*Certain conditions apply: Cyclists may arrive somewhat sweaty and dishelveled.  Limit 5lbs of books per customer.  Cyclists are unable to pick up pizza, booze, or groceries for you on their way to deliver your books.  Also, delivery may be delayed due to inclement weather, steep hills, Mercantile events, inherent grouchiness (on the part of both delivery person and or recipients), bad traffic, solar flares, and or whimsy.  However we really do want to deliver some books by bike, and will give it our best effort.  Distance refers to distance by bike route–we are not, nor have we ever been, crows.  Delivery personnel reserve the right to refuse to deliver books that they consider not actually worth reading or to replace them with worthier, more wholesome literature, but realistically, this probably won’t happen to you, as you are no doubt going to request only quality literature.

The Mercantile Guide to Bockfest 2011


Despite the decline of beer culture in Germany, it continues to do well here in “Over-the-Rhine”, and it’s time once again for the city’s lesser malt-beverage-oriented fest: Bockfest.  We recommend this festival and its attendant parade, and offer this modest guide to maximize your enjoyment.

-Goats, much-maligned throughout the ages as symbols of Pagan debauchery, etc., are actually quite nice and are far more environmentally friendly than, say, lawnmowers.  That being said, they have indiscriminate, voracious  appetites, especially when they’ve been drinking.

-It’s easy to miss the parade…  but Cincinnati’s most venerable watering hole, Arnold’s, where the parade kicks off, gets pretty crazy.  We recommend obtaining a cassock, taking a quick vow, then falling in with the monks behind the “Trojan Goat”/rolling keg.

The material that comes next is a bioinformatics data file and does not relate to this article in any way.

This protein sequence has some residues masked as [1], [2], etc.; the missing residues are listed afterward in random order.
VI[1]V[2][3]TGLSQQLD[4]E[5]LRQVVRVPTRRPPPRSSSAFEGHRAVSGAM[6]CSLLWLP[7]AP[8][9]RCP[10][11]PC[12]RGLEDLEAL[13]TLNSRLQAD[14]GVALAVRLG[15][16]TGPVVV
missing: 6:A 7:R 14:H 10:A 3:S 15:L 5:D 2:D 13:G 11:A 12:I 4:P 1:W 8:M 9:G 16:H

-Bungs from beer kegs are projectiles and, as such, ought to be considered with caution using only one eye.

-If it looks like you’ve actually walked into a frat party, never fear.  They’re not “Greeks” but developers, intoxicated by the Brewery District’s halcyon future.

-When Tarbell waves some sort of magic wand and says a few words, the parade is over, but there’s still a weekend of fun to be had.

-If you thought you just saw Woody Guthrie, you didn’t… It’s Jake Speed come to serenade his old friend Schtnitzel the goat.

-Ed Scripsi

The one-stop shopping spot for all your holiday needs

At the Center: 175 Years at the Mercantile Library by Robert Vitz: $30.00

Gift individual membership with gift card and 175th Anniversary T-Shirt: $45

Gift household membership with gift card and 175th Anniversary T-Shirt: $75

175th Anniversary T-Shirt: $15

100% Silk Mercantile Logo Tie:  $40

Boxed Note cards (set of 10): $10

2011 Word-a-Day Calendars: $14.00

Breathing in Africa by Buck Niehoff: $25

Something Funny at the Library by Buck Niehoff: $25

America’s Membership Libraries edited by Richard Wendorf: $40.00

Brilliance and Balderdash by Dale P. Brown: $30.00

The satisfaction of getting that holiday shopping done and bringing a twinkle to the eye of your book-lovin’ friend, family-member or loved one while supporting your favorite old-timey library: Priceless.

And where else, besides The Bookshelf of Madeira, Half-Price Books, Joseph Beth Booksellers, Ohio Book Store, or Duttenhoffer’s, can you conveniently alternate maxing out your credit card with flopping in an easy chair and taking in great literature?    -Ed Scripsi